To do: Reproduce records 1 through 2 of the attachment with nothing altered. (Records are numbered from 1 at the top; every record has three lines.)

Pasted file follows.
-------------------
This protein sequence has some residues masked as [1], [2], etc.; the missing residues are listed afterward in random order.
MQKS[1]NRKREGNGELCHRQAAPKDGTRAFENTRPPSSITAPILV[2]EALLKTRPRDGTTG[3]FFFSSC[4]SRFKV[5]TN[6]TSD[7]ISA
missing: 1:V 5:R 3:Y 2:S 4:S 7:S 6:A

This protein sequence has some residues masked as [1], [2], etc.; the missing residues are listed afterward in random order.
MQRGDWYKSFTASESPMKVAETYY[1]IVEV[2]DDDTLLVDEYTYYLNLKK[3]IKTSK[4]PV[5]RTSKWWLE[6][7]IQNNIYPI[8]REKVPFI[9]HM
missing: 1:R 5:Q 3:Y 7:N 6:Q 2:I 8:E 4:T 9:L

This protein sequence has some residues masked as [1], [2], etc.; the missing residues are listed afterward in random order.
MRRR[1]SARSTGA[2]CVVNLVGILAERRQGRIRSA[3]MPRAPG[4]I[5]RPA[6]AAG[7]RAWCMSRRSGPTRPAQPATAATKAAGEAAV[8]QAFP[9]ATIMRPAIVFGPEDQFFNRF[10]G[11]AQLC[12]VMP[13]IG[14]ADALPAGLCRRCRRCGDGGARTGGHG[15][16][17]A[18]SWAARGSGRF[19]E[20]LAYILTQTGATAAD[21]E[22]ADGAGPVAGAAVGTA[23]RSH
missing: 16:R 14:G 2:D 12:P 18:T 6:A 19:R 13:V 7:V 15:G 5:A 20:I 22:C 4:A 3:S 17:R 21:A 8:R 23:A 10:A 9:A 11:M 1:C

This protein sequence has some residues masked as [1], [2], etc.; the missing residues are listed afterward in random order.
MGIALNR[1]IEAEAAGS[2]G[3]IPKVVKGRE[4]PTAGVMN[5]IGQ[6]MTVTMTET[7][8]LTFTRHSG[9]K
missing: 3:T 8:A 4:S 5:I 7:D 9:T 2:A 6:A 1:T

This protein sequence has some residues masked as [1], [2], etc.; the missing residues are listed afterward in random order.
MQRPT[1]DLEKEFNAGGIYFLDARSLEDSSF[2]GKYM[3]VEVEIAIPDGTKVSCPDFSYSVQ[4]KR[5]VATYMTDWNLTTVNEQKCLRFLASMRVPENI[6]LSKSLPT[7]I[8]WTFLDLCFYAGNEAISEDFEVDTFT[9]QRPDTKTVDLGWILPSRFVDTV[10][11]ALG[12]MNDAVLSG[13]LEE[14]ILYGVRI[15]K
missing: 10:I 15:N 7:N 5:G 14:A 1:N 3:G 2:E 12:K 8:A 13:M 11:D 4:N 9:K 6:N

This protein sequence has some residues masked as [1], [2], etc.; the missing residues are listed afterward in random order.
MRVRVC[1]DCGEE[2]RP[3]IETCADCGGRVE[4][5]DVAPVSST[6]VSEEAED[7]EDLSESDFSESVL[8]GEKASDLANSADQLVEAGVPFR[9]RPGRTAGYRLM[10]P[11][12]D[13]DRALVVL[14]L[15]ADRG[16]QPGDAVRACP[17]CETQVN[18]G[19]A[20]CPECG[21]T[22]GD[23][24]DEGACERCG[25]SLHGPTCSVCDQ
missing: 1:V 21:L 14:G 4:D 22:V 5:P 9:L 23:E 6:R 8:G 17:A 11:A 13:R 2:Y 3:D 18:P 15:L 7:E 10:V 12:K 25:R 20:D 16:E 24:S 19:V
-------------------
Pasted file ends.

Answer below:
This protein sequence has some residues masked as [1], [2], etc.; the missing residues are listed afterward in random order.
MQKS[1]NRKREGNGELCHRQAAPKDGTRAFENTRPPSSITAPILV[2]EALLKTRPRDGTTG[3]FFFSSC[4]SRFKV[5]TN[6]TSD[7]ISA
missing: 1:V 5:R 3:Y 2:S 4:S 7:S 6:A

This protein sequence has some residues masked as [1], [2], etc.; the missing residues are listed afterward in random order.
MQRGDWYKSFTASESPMKVAETYY[1]IVEV[2]DDDTLLVDEYTYYLNLKK[3]IKTSK[4]PV[5]RTSKWWLE[6][7]IQNNIYPI[8]REKVPFI[9]HM
missing: 1:R 5:Q 3:Y 7:N 6:Q 2:I 8:E 4:T 9:L